In my current experiment we are investigating the effects of what we called the Task-context and the Conversation-context, on distance problem solving. The conversation-context, is the set of previous utterances which peers rely on to interpret the current utterance, and the task-context is the set of objects and the environment that the peers are talking about. Of course, the context of collaborative work also includes many other aspects such as shared backgrounds or institutional settings but we focus on these two sources of referencing. One could object that the task and conversation contexts are deeply intertwined from a cognitive point of view and form a single context. Nevertheless, from the standpoint of the interface, the task space and the conversation space often occur on the screen as two different areas.

To complete our experimental plan, we were in the need of a chat application that would not offer any support for both the conversation context (e.g., having an history of the conversation) and the task context (e.g., supporting references to the shared workspace). As I could not find an example of existing application with such features, then I decided to build my own, that I called ExtremeChat, named after the fact that using this communication application is an extreme experience.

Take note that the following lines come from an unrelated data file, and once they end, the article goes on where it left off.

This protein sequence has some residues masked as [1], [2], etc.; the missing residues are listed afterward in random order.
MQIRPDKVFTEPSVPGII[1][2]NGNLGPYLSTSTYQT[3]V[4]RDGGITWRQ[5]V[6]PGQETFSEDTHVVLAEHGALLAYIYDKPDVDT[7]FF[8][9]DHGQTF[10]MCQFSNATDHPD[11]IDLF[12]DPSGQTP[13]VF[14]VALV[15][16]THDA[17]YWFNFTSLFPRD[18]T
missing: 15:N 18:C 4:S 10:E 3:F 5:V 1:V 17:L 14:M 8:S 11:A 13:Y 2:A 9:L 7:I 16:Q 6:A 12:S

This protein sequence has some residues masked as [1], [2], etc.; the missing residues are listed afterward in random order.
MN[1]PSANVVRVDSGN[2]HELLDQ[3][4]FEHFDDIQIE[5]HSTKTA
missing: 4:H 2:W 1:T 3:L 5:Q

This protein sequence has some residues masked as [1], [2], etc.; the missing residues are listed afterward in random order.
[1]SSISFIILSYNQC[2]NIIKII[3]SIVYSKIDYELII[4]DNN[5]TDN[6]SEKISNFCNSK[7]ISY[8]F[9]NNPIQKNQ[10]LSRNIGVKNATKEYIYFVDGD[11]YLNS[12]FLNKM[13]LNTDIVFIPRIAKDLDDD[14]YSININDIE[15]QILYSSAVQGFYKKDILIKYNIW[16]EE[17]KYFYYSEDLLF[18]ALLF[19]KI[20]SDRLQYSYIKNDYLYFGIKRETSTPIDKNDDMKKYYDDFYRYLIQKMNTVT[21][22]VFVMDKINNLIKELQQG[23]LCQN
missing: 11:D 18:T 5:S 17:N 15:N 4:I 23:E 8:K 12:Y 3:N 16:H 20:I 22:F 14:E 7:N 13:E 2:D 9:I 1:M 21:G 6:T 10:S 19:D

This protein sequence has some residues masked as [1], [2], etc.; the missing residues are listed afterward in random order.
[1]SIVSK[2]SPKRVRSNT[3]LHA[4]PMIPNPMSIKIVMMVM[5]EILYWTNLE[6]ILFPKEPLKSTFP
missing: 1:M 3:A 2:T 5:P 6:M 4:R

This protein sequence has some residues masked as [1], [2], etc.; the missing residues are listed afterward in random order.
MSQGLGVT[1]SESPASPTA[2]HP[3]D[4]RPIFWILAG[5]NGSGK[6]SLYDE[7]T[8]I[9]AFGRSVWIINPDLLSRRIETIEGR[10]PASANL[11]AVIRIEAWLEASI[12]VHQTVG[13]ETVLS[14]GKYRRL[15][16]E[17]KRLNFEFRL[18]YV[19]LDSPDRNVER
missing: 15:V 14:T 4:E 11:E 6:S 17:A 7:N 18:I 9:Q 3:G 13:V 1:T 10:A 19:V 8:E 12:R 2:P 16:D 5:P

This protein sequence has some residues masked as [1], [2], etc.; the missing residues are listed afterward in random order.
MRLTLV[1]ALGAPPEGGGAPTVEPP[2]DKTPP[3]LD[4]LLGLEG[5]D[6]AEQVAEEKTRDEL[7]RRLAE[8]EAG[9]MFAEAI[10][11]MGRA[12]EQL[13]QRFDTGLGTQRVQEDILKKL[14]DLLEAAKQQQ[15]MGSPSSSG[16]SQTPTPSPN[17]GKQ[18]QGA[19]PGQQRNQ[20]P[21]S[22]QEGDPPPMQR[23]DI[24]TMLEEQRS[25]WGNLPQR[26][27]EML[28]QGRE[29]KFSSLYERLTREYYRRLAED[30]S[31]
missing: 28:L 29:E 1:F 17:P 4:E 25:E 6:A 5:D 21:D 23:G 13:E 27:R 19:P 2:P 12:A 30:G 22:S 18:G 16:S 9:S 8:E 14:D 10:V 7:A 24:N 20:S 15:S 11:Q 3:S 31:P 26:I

ExtremeChat is very basic. The bottom pane is the composition area, where the message can be typed. Then it has a send button to post the message to the other client. The gray pane is the box showing our partner’s last message. Of course, sending a new message to our partner will erase the current message.

One technical note, ExtremeChat was implemented using PythonCard and it is largely based on the chat example.

I will release the code shortly.

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